The interim results of an ongoing phase II
trial of IntraDose (cisplatin [Platinol]/epinephrine) were presented
at the 17th Annual Chemotherapy Foundation Symposium in New York
City. Of 29 evaluable patients with liver cancer, 12 (41%) responded
to treatment. Of the 12 responders, 6 achieved a complete response
(100% reduction in viable tumor volume), while the other 6 showed a
more than 50% reduction in viable tumor. To date, 10 of the 12
responders remain in remission, while the 2 other patients maintained
remissions for 200+ days. Median survival time from the date of
diagnosis for all patients has not yet been reached and is currently
in excess of 15 months.
Centers from the United States, Europe, and Hong Kong are involved in
the worldwide, open-label study. Participating American study centers
are the Mayo Clinic, Johns Hopkins University, Northwestern
University, Louisiana State University Medical Center, and St.
Vincents Medical Center (Staten Island, New York). Philip
Johnson, MD, professor and chairman, Department of Clinical Oncology,
Prince of Wales Hospital, The Chinese University of Hong Kong, the
leading enrollment center in the study, presented the studys
Comparison With Other Therapies
In addition to the interim phase II results, Dr. Johnson also
presented a comparison of patients treated with cisplatin/epinephrine
to a cohort of contemporaneous patients receiving other therapies at
leading medical centers in the United States and Hong Kong. The
comparative patient data were developed by analyzing the medical
records of patients who were similar to the patients treated in the
cisplatin/epinephrine phase II protocol in terms of the number and
size of their tumors, total tumor volume, and ineligibility for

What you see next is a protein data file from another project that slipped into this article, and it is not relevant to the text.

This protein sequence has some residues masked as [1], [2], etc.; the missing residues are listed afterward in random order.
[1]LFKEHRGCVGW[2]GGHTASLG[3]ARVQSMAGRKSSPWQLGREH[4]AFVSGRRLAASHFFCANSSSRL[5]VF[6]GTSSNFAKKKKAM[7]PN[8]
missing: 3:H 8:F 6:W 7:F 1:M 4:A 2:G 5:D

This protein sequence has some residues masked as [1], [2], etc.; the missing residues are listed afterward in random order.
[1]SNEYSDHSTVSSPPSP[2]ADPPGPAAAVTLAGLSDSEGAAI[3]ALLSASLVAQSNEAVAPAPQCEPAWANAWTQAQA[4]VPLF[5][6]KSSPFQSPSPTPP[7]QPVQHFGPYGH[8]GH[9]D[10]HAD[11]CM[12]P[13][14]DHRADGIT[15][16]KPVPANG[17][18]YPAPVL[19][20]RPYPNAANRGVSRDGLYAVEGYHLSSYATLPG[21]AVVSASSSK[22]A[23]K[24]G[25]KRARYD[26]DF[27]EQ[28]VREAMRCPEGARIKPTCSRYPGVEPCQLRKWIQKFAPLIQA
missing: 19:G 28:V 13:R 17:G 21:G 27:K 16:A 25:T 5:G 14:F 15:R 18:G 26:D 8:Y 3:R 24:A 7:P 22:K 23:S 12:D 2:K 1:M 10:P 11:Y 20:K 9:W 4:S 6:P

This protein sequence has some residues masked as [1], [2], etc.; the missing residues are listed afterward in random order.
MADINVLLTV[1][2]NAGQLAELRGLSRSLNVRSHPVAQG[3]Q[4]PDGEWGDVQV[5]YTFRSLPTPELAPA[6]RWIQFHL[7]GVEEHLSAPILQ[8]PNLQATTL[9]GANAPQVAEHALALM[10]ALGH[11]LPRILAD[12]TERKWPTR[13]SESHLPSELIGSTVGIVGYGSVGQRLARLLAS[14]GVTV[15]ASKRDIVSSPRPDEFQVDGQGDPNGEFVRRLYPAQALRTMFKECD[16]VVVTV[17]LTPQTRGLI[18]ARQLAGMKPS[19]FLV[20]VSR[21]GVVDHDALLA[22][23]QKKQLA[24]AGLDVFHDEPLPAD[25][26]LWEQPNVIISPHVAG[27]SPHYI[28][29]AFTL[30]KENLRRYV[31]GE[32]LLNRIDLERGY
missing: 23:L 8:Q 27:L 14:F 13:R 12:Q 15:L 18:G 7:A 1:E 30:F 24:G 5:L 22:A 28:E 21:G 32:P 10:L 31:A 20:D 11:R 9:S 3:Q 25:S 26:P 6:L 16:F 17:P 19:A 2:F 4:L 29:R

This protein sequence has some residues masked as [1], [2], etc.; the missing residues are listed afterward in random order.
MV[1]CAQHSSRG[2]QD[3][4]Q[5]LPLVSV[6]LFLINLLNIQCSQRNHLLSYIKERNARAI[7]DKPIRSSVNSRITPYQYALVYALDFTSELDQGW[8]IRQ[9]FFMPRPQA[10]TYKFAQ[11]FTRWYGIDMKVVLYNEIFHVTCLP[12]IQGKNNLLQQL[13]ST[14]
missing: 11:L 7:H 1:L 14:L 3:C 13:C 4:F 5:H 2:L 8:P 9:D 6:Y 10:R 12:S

surgery. The comparison suggests that even at this stage of
follow-up, there is a survival advantage for patients treated with
cisplatin/epinephrine, although both a longer follow-up period and
additional patients will need to be studied to provide conclusive
evidence of a survival benefit.
Data to date indicate that IntraDose is having a significant
effect in producing clinical remissions and is showing an encouraging
trend toward improved survival, said Dr. Johnson.
IntraDose is a unique approach that may be a valid treatment
option for many patients with localized liver tumors that are not
amenable to surgical resection.
At present, either surgical removal of the tumor or liver
transplantation offers the only hope for long-term survival. However,
only about 15% to 20% of patients are appropriate candidates for
these procedures, said Adrian Di Bisceglie, MD, medical director,
American Liver Foundation (ALF).
Drug Combination Injected Directly Into the Tumor Site
IntraDose is a collagen-containing gel that combines cisplatin and
epinephrine. It is injected directly into the tumor site instead of
intravenously, with the result that higher concentrations of the drug
are targeted at the cancerous cells and there is less exposure of
healthy tissues to the drug. The most frequently observed side
effects in this trial to date are fever, local pain, weakness,
nausea, vomiting, and loss of appetite. Infrequently, the treatment
has resulted in bleeding from the tumor or worsening liver function.
The study is enrolling patients with biopsy-proven, inoperable
hepatocellular carcinoma. Patients must have three or fewer tumors,
with each not exceeding 7 cm in diameter, and no more than 200 cm3 in
total tumor volume. Patients must also have adequate liver function.
Patient responses are assessed using imaging techniques to measure
the extent of tumor necrosis.
It should be emphasized that the complete results of this phase II
study and the results of any future studies in primary liver cancer
may not confirm the interim results described in this report.